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Discovering Magic Amongst the Ruins
I love pen and paper role playing games. Always have. And like many rpg players, my very first role playing game book had the words Dungeons & Dragons in strong, bold letters on the cover. I say book but the copy of D&D basic that I had was more like a large pamphlet to be honest. But there were fighters and sneaks and magicians confronting some of the weirdest monsters to ever spring forth from human imagination and in the tradition of many kids before me, I loved every second of it.
I devoured every D&D book that I could find. I still have every role playing game book that I’ve ever managed to acquire, including D&D basic, AD&D and various original adventure modules by Gygax himself. Looking back at it now I was pretty lucky to get any RPG books at all back then. They weren’t popular, which meant they simply weren’t available in any brick and mortar stores in my area. Worse still the term ‘brick and mortar store’ wasn’t really in the vernacular since the internet barely even existed. So how do you buy something that isn’t available for retail? Op shops. Many, many op shops.
Op shops, AKA opportunity shops, are basically junk shops wherein all presented stock has been donated or otherwise acquired by the store owner for practically nothing. Primarily these types of stores exist for clothing people who are dirt poor, which is why our family frequented them constantly and to the exclusion of all other stores (besides the cheapest local grocery store). Most people, when writing about their own impoverished childhoods, say that they didn’t really know they were poor at the time. They say ‘we were just kids and we loved our families and didn’t realise that other people lived differently’. I understand why that’s such a common statement. As a kid I was pretty happy and focused on whatever toy I was playing with at the time. But I if I’m being honest; I always knew we were poor as shit.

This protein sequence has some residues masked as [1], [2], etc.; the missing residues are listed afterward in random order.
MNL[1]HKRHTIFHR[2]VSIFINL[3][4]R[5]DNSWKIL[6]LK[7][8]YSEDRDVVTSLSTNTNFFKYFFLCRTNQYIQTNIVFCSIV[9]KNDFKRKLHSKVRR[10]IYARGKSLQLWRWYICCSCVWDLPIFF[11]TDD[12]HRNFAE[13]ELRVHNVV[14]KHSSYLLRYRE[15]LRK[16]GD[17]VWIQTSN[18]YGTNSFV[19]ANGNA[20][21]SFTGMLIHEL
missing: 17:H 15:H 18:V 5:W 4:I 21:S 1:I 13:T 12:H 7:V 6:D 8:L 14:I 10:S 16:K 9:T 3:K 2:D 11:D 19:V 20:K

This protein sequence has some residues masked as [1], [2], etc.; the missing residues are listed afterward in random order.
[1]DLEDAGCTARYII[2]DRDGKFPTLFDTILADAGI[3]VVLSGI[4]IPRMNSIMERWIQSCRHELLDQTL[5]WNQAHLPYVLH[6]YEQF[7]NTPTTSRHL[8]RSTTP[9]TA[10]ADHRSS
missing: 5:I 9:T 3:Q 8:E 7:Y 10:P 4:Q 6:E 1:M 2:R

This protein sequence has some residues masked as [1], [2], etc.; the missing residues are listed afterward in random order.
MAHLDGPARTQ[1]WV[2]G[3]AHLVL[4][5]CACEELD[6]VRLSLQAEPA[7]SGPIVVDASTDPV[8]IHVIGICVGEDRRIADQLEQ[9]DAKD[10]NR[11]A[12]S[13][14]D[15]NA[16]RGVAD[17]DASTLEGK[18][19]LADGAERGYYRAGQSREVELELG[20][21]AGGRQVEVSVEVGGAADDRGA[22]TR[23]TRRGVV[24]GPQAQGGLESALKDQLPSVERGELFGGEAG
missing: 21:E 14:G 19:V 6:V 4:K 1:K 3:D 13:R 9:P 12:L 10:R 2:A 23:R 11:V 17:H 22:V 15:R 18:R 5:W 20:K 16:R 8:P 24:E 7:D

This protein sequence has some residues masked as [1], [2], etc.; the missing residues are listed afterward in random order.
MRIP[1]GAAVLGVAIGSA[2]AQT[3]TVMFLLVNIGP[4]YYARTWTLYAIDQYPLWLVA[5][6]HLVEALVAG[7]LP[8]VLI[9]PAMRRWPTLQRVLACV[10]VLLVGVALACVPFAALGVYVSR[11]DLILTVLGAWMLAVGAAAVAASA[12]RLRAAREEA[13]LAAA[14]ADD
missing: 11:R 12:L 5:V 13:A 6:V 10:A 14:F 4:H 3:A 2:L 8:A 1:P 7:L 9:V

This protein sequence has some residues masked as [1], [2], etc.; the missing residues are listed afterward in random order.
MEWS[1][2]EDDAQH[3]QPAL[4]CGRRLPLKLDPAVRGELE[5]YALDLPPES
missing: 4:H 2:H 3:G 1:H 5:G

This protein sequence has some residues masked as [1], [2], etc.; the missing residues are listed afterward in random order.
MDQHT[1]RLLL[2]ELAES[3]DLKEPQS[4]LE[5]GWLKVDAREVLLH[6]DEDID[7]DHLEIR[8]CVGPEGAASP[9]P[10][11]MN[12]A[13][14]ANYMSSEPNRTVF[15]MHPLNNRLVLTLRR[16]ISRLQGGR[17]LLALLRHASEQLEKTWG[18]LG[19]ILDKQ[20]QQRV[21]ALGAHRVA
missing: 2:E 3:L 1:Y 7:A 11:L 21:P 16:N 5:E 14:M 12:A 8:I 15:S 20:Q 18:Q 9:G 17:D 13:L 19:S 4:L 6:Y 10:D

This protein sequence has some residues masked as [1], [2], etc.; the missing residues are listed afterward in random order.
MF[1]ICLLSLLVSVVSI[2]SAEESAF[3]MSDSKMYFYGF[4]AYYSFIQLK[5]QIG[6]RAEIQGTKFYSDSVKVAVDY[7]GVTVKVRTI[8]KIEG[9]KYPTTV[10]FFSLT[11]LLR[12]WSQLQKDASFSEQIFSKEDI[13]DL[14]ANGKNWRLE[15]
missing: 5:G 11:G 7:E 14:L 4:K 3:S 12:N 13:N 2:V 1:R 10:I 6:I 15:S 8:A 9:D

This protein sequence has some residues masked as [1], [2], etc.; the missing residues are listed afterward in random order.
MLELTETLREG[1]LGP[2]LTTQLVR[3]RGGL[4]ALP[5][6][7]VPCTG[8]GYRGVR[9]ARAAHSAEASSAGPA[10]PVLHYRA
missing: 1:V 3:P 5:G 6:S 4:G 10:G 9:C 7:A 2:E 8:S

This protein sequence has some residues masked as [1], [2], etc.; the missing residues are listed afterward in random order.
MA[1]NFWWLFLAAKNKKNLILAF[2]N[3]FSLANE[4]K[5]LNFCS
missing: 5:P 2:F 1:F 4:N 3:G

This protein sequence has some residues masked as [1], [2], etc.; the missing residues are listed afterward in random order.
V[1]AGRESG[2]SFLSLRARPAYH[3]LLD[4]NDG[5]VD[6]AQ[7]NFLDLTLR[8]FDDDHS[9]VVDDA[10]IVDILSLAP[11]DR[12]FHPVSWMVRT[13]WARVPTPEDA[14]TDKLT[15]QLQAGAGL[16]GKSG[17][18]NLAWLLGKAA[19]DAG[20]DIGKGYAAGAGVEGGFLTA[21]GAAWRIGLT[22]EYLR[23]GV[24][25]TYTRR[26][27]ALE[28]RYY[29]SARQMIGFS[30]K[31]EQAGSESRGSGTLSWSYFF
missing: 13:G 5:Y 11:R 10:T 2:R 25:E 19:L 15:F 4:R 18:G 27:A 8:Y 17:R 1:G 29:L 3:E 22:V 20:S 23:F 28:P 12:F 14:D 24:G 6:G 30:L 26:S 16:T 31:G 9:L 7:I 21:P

I guess though, as a kid, you just don’t care that you’re poor. Sure you see cool toys and other dumb shit on TV and you ask your parents to buy it for you. But as a kid you want your parents to buy you fifty new things a day. You don’t actually expect them to buy every single one. In fact as a poor kid you probably wouldn’t even ask them, since you know they get barely enough money to put food in your mouth, but you just haven’t developed that sense of self hatred that kicks in when you are an adult that tells you not to get excited at every colourful thing that you see. I think part of the job of being a poor, single parent is trying to pick out the cheapest things that your kid seems excited about so that you can provide them the same feelings as other kids, just not the same material possessions.
I wish I could say that I remember the exact moment that I found each original D&D book that I own buried deep in some pile of National Geographic magazines and huge sun-bleached cook books from the 50s and 60s at our local Saint Vincent De Paul store. I wish that I remembered the exact cute-little-kid phrasing that I used to persuade my mother to actually buy the things for me. But unfortunately another thing that comes with having a poor childhood is that you go through a phase, somewhere around the age of 20 for me, where you decide that your life will no longer be what it once was and you actively try to focus on the future and forget the past.
Even more though I wish I could remember the first time I cracked the books open with my little kiddie friends and played our first adventure, eventually losing the game to Gygaxian monsters and puzzles. But in that case the problem isn’t repression or the gradual fading of memories. In that case I simply never did. That’s not to say that even though I own all these books I’ve never played them. I’ve played every D&D system that has been made, besides the latest one which I’m sure I will get around to trying out at some point. (This is barring 4th edition, which I did test out a little but seemed horrible in its own right in addition to coming out just as I made the realisation that I would never play D&D again if I could help it. I still might play it for real one day just so I don’t have to make this addendum in the future.)
My first real experiences with D&D came about when I was about ten years old. I had managed to scrape together enough of these magical tomes from random finds in bargain basements that I actually had enough information to run a game. No one I knew had ever played D&D, which seemed like a problem, but I was still reading the books over and over and over again. So much so that, even at that age, I would have made a pretty decent Dungeon Master. As most people know, even those who’ve never tasted the crack-flavoured-magic-candy that is a pen and paper role playing game, the Dungeon Master is the person in charge of a D&D game. The Dungeon Master controls the monsters, the story (assuming there is one) and basically everything else one might find in a Tolkien novel besides the main characters. It’s everyone else at the table who gets control of the main characters. And here is where most people find the first major problem with role playing systems like Dungeons and Dragons.
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